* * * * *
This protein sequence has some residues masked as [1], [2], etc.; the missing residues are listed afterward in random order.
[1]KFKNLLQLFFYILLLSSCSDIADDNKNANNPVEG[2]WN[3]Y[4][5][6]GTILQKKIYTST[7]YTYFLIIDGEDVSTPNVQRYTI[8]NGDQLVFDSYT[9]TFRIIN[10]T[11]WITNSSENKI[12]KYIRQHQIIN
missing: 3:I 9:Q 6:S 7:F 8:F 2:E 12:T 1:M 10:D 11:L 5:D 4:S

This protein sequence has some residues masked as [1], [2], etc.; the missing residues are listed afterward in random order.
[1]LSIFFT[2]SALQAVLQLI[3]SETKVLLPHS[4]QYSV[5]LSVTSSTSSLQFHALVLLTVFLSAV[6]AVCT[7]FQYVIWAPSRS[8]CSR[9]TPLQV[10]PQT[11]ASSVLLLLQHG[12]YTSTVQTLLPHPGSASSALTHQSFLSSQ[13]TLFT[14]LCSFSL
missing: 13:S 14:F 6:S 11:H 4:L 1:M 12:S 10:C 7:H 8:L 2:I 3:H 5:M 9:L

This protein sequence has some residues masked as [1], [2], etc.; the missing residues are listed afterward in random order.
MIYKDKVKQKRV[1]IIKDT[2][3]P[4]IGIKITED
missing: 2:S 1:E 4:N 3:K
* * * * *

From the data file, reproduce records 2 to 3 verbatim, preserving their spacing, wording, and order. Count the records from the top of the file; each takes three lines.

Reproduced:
This protein sequence has some residues masked as [1], [2], etc.; the missing residues are listed afterward in random order.
[1]LSIFFT[2]SALQAVLQLI[3]SETKVLLPHS[4]QYSV[5]LSVTSSTSSLQFHALVLLTVFLSAV[6]AVCT[7]FQYVIWAPSRS[8]CSR[9]TPLQV[10]PQT[11]ASSVLLLLQHG[12]YTSTVQTLLPHPGSASSALTHQSFLSSQ[13]TLFT[14]LCSFSL
missing: 13:S 14:F 6:S 11:H 4:L 1:M 12:S 10:C 7:H 8:L 2:I 3:H 5:M 9:L

This protein sequence has some residues masked as [1], [2], etc.; the missing residues are listed afterward in random order.
MIYKDKVKQKRV[1]IIKDT[2][3]P[4]IGIKITED
missing: 2:S 1:E 4:N 3:K